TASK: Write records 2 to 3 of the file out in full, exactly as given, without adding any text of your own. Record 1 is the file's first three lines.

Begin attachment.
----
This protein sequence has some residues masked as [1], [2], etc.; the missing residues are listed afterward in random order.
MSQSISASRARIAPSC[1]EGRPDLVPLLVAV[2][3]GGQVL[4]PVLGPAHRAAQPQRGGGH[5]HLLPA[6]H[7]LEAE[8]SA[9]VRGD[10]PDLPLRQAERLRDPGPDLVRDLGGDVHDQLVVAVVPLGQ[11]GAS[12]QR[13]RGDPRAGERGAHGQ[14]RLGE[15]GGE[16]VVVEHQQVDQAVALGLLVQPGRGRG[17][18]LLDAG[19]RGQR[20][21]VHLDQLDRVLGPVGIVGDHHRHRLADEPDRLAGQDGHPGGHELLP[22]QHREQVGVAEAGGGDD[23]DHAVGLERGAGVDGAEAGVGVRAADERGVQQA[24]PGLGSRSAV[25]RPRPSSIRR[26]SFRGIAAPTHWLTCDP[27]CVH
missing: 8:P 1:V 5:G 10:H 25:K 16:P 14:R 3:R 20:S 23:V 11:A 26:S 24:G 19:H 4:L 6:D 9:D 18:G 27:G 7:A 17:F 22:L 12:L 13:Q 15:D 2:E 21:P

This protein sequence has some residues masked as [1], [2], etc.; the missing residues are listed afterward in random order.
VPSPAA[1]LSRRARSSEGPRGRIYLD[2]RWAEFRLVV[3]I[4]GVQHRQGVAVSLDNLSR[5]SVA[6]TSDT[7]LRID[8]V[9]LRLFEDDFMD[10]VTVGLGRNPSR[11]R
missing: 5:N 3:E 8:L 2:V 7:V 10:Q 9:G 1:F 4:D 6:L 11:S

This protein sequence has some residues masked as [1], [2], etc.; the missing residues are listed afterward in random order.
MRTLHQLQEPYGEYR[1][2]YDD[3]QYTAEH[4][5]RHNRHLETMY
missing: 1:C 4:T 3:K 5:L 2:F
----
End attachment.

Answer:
This protein sequence has some residues masked as [1], [2], etc.; the missing residues are listed afterward in random order.
VPSPAA[1]LSRRARSSEGPRGRIYLD[2]RWAEFRLVV[3]I[4]GVQHRQGVAVSLDNLSR[5]SVA[6]TSDT[7]LRID[8]V[9]LRLFEDDFMD[10]VTVGLGRNPSR[11]R
missing: 5:N 3:E 8:L 2:V 7:V 10:Q 9:G 1:F 4:D 6:L 11:S

This protein sequence has some residues masked as [1], [2], etc.; the missing residues are listed afterward in random order.
MRTLHQLQEPYGEYR[1][2]YDD[3]QYTAEH[4][5]RHNRHLETMY
missing: 1:C 4:T 3:K 5:L 2:F